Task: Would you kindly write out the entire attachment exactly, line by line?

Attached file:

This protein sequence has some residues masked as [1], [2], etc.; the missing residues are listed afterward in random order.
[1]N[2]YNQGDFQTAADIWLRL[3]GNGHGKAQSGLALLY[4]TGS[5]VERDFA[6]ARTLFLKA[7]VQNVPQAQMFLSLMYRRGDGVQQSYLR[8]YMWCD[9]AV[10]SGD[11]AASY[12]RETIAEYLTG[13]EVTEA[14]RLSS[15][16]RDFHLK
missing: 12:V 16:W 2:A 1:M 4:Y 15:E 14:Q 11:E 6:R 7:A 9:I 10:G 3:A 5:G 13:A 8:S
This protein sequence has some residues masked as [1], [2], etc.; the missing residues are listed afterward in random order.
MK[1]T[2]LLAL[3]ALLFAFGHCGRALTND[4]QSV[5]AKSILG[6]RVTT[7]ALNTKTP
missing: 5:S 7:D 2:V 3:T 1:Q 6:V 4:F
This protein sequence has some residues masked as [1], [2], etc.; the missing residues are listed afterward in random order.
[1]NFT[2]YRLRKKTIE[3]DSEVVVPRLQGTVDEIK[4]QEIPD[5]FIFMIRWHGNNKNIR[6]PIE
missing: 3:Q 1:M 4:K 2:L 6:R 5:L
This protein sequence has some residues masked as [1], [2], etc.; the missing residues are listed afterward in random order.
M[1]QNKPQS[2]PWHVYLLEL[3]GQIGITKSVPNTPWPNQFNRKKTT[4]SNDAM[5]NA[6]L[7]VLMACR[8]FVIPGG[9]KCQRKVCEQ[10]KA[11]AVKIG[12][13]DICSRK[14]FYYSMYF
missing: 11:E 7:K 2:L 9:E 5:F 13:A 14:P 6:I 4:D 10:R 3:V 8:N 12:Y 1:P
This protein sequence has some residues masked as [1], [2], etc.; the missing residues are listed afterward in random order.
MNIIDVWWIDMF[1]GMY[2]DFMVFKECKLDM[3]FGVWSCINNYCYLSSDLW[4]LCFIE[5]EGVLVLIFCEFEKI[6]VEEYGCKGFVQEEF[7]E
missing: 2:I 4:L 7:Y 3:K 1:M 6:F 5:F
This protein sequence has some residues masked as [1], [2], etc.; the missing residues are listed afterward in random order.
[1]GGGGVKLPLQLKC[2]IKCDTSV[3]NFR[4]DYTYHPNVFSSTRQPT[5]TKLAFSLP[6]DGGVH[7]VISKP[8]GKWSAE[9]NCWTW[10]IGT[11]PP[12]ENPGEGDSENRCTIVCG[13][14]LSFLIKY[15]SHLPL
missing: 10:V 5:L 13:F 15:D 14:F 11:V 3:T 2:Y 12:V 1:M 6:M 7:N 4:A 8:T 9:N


This protein sequence has some residues masked as [1], [2], etc.; the missing residues are listed afterward in random order.
[1]N[2]YNQGDFQTAADIWLRL[3]GNGHGKAQSGLALLY[4]TGS[5]VERDFA[6]ARTLFLKA[7]VQNVPQAQMFLSLMYRRGDGVQQSYLR[8]YMWCD[9]AV[10]SGD[11]AASY[12]RETIAEYLTG[13]EVTEA[14]RLSS[15][16]RDFHLK
missing: 12:V 16:W 2:A 1:M 4:Y 15:E 14:Q 11:E 6:R 7:A 9:I 10:G 3:A 5:G 13:A 8:S
This protein sequence has some residues masked as [1], [2], etc.; the missing residues are listed afterward in random order.
MK[1]T[2]LLAL[3]ALLFAFGHCGRALTND[4]QSV[5]AKSILG[6]RVTT[7]ALNTKTP
missing: 5:S 7:D 2:V 3:T 1:Q 6:V 4:F
This protein sequence has some residues masked as [1], [2], etc.; the missing residues are listed afterward in random order.
[1]NFT[2]YRLRKKTIE[3]DSEVVVPRLQGTVDEIK[4]QEIPD[5]FIFMIRWHGNNKNIR[6]PIE
missing: 3:Q 1:M 4:K 2:L 6:R 5:L
This protein sequence has some residues masked as [1], [2], etc.; the missing residues are listed afterward in random order.
M[1]QNKPQS[2]PWHVYLLEL[3]GQIGITKSVPNTPWPNQFNRKKTT[4]SNDAM[5]NA[6]L[7]VLMACR[8]FVIPGG[9]KCQRKVCEQ[10]KA[11]AVKIG[12][13]DICSRK[14]FYYSMYF
missing: 11:E 7:K 2:L 9:E 5:F 13:A 14:P 6:I 4:D 10:R 3:V 8:N 12:Y 1:P
This protein sequence has some residues masked as [1], [2], etc.; the missing residues are listed afterward in random order.
MNIIDVWWIDMF[1]GMY[2]DFMVFKECKLDM[3]FGVWSCINNYCYLSSDLW[4]LCFIE[5]EGVLVLIFCEFEKI[6]VEEYGCKGFVQEEF[7]E
missing: 2:I 4:L 7:Y 3:K 1:M 6:F 5:F
This protein sequence has some residues masked as [1], [2], etc.; the missing residues are listed afterward in random order.
[1]GGGGVKLPLQLKC[2]IKCDTSV[3]NFR[4]DYTYHPNVFSSTRQPT[5]TKLAFSLP[6]DGGVH[7]VISKP[8]GKWSAE[9]NCWTW[10]IGT[11]PP[12]ENPGEGDSENRCTIVCG[13][14]LSFLIKY[15]SHLPL
missing: 10:V 5:L 13:F 15:D 14:F 11:V 3:T 2:Y 12:V 1:M 6:M 7:N 4:A 8:T 9:N